How plant foods boost your immune system
Unfortunately, our air, water, soil and much of our food is full of chemicals that can cause health problems ranging from asthma to cancer. The good news, however, is that a natural chemical removal system is built into our basic biochemistry. It is powerful enough to eliminate thousands of different chemicals. It just needs to be turned on.
This chemical rejection process is based on enzymes that can take the most dangerous chemicals and, in an instant, render them harmless.
These enzymes arrest toxins and send them away, so they can, in fact, save your life but they need to be woken up to do their thing.
This involves a two-phase process. In Phase I, an enzyme in the liver cell grabs hold of the toxic molecule and attaches oxygen to it. In Phase II, a second enzyme hooks the culprit molecule onto a large carrier molecule that drags it away. These are then sent out of your body in your urine or feces.
As this process unfolds however, there is one very dangerous point. When a toxic chemical has had oxygen attached by the Phase I enzyme, it can be even more dangerous than when it entered your body. The key is to have plenty of Phase II enzymes around to deal with these activated toxins and kick them out of your body.
This phenomenon depends on the right kinds of food in your diet. Some foods contain powerful enzyme inducers. They cause the body to make more Phase II enzymes. Some of these foods are broccoli, cabbage, Brussels sprouts and cauliflower. These vegetables also work well at detoxifying cancer-causing chemicals in beef. Note however, that none of the vegetables reduces the risk to zero, so avoiding beef is still the healthiest strategy.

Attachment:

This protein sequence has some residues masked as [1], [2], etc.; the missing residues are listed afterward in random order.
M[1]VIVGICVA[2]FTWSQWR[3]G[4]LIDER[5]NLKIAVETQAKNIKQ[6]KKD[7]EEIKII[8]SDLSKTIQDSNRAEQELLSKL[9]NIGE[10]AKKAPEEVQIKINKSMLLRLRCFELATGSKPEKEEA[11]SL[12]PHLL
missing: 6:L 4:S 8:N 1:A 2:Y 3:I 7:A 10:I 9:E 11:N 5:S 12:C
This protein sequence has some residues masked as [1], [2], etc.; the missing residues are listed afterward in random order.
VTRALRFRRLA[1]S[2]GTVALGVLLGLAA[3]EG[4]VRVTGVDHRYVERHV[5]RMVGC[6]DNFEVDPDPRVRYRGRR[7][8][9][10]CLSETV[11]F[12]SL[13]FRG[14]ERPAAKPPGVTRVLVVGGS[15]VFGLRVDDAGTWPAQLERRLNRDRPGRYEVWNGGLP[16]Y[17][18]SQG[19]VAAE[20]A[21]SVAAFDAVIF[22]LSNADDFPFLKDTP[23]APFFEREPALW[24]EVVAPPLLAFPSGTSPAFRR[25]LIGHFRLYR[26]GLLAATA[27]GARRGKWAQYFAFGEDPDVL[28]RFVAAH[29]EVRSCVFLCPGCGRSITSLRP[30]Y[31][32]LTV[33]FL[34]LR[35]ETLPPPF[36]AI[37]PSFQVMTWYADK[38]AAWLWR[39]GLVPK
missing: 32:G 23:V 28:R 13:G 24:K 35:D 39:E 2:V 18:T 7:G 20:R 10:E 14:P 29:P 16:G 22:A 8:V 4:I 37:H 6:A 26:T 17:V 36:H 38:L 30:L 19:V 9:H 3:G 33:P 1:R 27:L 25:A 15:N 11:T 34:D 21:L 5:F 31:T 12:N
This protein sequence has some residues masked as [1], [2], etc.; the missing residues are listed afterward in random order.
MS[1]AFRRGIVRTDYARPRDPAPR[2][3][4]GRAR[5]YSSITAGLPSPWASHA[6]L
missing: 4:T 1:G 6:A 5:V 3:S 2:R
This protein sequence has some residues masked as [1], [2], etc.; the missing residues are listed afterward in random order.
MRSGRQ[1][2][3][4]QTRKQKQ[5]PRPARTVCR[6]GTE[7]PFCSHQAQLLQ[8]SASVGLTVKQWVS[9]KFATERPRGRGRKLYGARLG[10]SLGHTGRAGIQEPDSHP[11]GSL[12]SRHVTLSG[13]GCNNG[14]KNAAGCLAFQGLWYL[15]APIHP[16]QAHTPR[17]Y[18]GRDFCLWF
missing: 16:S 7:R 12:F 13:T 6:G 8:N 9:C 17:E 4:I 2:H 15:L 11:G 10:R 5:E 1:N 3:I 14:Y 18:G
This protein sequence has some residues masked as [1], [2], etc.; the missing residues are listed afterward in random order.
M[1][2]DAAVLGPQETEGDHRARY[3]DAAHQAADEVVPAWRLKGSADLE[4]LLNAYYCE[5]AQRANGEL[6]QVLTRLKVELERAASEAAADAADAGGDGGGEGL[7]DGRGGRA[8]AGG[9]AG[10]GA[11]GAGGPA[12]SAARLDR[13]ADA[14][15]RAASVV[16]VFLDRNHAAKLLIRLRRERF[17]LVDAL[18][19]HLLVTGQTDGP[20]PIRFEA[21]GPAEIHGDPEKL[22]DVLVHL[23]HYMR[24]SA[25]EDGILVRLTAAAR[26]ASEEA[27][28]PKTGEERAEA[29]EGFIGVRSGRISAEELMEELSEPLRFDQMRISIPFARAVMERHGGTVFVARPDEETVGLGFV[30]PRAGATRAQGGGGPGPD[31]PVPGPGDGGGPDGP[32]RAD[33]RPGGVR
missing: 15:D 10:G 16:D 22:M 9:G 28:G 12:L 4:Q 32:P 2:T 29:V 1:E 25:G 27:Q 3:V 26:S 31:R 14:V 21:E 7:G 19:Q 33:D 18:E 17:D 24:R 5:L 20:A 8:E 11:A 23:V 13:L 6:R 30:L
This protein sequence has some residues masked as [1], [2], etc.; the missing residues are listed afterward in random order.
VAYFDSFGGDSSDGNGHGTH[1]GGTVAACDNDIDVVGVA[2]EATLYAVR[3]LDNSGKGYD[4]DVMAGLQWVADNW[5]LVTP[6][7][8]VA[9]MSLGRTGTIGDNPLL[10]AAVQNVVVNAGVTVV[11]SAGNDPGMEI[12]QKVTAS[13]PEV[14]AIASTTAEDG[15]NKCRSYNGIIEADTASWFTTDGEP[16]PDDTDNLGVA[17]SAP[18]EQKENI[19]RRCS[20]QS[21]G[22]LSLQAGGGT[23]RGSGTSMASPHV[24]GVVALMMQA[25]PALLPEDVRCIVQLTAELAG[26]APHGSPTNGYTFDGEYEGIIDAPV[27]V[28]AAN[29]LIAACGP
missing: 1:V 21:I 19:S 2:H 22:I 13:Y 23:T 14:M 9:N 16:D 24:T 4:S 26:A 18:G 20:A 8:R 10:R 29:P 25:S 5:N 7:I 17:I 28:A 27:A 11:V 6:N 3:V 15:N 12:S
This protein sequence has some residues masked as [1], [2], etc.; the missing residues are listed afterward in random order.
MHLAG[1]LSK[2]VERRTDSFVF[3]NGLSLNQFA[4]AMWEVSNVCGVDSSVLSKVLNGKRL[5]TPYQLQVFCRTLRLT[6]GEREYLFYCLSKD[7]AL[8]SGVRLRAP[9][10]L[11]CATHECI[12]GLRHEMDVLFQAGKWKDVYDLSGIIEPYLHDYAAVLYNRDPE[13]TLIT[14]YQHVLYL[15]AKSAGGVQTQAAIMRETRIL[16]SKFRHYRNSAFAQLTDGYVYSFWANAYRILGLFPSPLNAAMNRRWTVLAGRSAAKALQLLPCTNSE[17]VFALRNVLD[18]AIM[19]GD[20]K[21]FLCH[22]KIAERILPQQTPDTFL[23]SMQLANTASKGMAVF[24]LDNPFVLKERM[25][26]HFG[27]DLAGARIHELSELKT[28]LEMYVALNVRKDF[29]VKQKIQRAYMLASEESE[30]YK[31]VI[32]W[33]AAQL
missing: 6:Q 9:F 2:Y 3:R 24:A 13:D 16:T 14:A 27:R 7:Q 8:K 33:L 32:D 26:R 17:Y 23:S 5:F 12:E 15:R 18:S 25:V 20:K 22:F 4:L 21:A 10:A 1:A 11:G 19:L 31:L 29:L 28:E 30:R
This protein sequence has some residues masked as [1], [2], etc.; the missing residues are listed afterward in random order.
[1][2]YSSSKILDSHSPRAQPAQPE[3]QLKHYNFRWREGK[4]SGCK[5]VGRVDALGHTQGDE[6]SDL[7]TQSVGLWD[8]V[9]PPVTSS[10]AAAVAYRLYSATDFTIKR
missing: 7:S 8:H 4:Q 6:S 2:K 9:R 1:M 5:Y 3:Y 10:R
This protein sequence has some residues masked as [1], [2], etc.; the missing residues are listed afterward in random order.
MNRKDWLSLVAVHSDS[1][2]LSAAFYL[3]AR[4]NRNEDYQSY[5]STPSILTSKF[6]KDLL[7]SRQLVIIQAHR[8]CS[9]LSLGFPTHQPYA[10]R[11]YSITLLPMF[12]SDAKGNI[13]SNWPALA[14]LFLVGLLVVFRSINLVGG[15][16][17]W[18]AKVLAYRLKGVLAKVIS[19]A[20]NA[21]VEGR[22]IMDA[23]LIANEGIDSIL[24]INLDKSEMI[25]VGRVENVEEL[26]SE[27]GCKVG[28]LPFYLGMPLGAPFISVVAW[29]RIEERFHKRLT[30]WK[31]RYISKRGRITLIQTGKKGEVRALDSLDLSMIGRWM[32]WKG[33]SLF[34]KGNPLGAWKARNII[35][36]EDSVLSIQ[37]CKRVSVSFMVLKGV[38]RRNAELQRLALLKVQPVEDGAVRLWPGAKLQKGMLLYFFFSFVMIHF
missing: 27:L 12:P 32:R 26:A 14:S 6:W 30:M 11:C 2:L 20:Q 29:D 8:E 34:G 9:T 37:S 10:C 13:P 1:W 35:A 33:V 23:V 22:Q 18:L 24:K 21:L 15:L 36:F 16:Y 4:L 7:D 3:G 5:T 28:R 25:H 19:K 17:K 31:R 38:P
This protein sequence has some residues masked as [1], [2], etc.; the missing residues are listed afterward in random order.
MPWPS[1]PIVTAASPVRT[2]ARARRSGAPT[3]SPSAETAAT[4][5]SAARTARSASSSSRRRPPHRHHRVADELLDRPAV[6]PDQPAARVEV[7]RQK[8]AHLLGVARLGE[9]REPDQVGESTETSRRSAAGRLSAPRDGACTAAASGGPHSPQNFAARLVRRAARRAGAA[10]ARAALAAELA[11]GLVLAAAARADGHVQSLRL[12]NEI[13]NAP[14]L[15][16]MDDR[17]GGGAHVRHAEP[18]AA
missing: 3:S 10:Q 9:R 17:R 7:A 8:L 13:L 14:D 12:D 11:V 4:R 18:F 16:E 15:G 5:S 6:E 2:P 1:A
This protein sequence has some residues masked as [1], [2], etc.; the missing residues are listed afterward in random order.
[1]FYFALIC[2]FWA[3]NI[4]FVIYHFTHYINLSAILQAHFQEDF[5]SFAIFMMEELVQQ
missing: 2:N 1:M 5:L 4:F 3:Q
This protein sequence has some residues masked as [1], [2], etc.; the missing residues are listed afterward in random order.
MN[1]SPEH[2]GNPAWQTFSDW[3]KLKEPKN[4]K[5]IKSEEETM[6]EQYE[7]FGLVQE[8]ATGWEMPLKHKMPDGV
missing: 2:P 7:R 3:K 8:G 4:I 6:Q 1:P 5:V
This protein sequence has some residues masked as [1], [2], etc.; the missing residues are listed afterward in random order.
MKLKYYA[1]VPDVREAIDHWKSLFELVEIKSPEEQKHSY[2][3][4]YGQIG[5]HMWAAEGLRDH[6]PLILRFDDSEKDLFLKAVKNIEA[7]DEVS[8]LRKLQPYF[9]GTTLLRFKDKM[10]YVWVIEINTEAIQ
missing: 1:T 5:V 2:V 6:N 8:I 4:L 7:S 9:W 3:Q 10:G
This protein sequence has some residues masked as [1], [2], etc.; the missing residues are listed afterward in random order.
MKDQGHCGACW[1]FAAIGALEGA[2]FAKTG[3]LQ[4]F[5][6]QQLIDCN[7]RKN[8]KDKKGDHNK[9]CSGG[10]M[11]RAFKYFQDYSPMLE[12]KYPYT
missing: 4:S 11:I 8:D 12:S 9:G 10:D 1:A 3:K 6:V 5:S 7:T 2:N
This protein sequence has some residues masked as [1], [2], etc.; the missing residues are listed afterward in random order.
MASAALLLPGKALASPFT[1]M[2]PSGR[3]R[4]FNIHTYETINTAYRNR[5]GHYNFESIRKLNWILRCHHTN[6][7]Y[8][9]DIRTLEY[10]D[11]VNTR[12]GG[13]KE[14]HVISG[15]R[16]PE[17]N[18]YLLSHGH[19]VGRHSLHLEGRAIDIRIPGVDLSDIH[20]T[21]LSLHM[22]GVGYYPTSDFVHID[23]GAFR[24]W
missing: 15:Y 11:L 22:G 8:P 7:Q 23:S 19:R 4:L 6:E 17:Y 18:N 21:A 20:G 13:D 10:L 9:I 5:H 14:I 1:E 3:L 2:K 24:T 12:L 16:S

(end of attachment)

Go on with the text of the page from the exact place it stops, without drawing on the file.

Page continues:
Soybean products, such as tofu, tempeh and soy milk, also contain natural compounds that stimulate your body to make more of these helpful Phase II enzymes, which may be part of the reason why Asian countries have especially low rates of most cancers. Green onions are also potent enzyme boosters, as are many other vegetables. Cooking does not destroy them.
We are confronted by new chemicals every day and our natural enzyme systems are busy trying to disarm them. They even try to destroy medications. Researchers at Rockefeller University in New York gave Brussels sprouts and cabbage to research subjects over the course of several days. They then tested their response to phenacetin and antipyrine, two analgesic and anti-inflammatory drugs. They found that when subjects were on the vegetable-rich diet, they tended to eliminate each medicine more rapidly. Tests with many other medications have shown the same result, although the response varies from one person to the next.
Don’t let this scare you. It does not mean that medicines do not work on vegetarians. It simply means that plant-based diets make your body more ready and able to knock out chemicals of many types. Overall, that is a great plus, although it may mean that some medicines are eliminated a bit faster than they might be otherwise.
Source: Good Medicine, Autumn 1995, The newsletter of the Physicians Committee for Responsible Medicine (PCRM).
From March/April ’97 Lifelines